In Dramatic Dialogue, Atlas and Aron develop the metaphors of drama and theatre to introduce a new way of thinking about therapeutic action and therapeutic traction. This model invites the patient’s many self-states and the numerous versions of the therapist’s self onto the analytic stage to dream a mutual dream and live together the past and the future, as they appear in the present moment. The book brings together the relational emphasis on multiple self-states and enactment with the Bionian conceptions of reverie and dreaming-up the patient.
The term dramatic dialogue originated in Ferenczi’s clinical innovations and refers to the patient and therapist dramatizing and dreaming-up the full range of their multiple selves. Along with Atlas and Aron, readers will become immersed in a dramatic dialogue, which the authors elaborate and enact, using the contemporary language of multiple self-states, waking dreaming, dissociation, generative enactment, and the prospective function.
The book provides a rich description of contemporary clinical practice, illustrated with numerous clinical tales and detailed examination of clinical moments. Inspired by Bion’s concept of "becoming-at-one" and "at-one-ment," the authors call for a return of the soul or spirit to psychoanalysis and the generative use of the analyst’s subjectivity, including a passionate use of mind, body, and soul in the pursuit of psychoanalytic truth. Dramatic Dialogue will be of great interest to all psychoanalysts and psychotherapists.
'In this brilliant book, Atlas and Aron have done nothing less than shift the ground under our feet. In one fell swoop, the commodious metaphor of "dramatic dialogue," adopted from Ferenczi and then turned to wider use, makes it possible for the authors to see and describe commonalities among clinical and intellectual contributions that have often been considered incommensurable. In illuminating a whole new approach to the problem of psychoanalytic pluralism, and in a lucid, clinically rich text that covers an enormous range of ideas, Atlas and Aron are opening ?a door to the psychoanalysis of the future.'-Donnel Stern, Ph.D., Training and Supervising Analyst, William Alanson White Institute, Clinical Consultant and Faculty, NYU Postdoctoral Program in Psychotherapy and Psychoanalysis.
Chapter 1: Generative Enactments Chapter 2: The Prospective Function Chapter 3: Dramatic Dialogues Chapter 4: Therapeutic Action and Therapeutic Traction Chapter 5: The Truth of the Session Chapter 6: Theatrical Engagement Chapter 7: At-one-ment, Mutual Vulnerability, and Co-Suffering Chapter 8: The Prequel
The Relational Perspectives Book Series (RPBS) publishes books that grow out of or contribute to the relational tradition in contemporary psychoanalysis. The term relational psychoanalysis was first used by Greenberg and Mitchell (1983) to bridge the traditions of interpersonal relations, as developed within interpersonal psychoanalysis and object relations, as developed within contemporary British theory. But, under the seminal work of the late Stephen Mitchell, the term relational psychoanalysis grew and began to accrue to itself many other influences and developments. Various tributaries—interpersonal psychoanalysis, object relations theory, self psychology, empirical infancy research, and elements of contemporary Freudian and Kleinian thought—flow into this tradition, which understands relational configurations between self and others, both real and fantasied, as the primary subject of psychoanalytic investigation.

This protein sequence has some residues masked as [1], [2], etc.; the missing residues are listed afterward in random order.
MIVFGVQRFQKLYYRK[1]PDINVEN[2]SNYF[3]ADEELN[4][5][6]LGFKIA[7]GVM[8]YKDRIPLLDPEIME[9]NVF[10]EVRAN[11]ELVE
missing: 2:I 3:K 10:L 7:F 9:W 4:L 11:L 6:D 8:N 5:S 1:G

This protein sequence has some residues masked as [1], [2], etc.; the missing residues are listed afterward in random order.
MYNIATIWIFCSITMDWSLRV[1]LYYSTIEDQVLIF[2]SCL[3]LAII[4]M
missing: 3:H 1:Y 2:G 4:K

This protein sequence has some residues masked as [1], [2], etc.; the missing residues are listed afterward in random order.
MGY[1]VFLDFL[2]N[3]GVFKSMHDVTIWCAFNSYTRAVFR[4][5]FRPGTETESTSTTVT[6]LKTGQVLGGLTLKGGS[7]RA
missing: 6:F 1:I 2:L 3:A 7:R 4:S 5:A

We refer to the relational tradition, rather than to a relational school, to highlight that we are identifying a trend, a tendency within contemporary psychoanalysis, not a more formally organized or coherent school or system of beliefs. Our use of the term relational signifies a dimension of theory and practice that has become salient across the wide spectrum of contemporary psychoanalysis. Now under the editorial supervision of Lewis Aron and Adrienne Harris with the assistance of Associate Editors Steven Kuchuck and Eyal Rozmarin, the Relational Perspectives Book Series originated in 1990 under the editorial eye of the late Stephen A. Mitchell. Mitchell was the most prolific and influential of the originators of the relational tradition. He was committed to dialogue among psychoanalysts and he abhorred the authoritarianism that dictated adherence to a rigid set of beliefs or technical restrictions. He championed open discussion, comparative and integrative approaches, and he promoted new voices across the generations.
Included in the Relational Perspectives Book Series are authors and works that come from within the relational tradition, extend and develop the tradition, as well as works that critique relational approaches or compare and contrast it with alternative points of view. The series includes our most distinguished senior psychoanalysts along with younger contributors who bring fresh vision.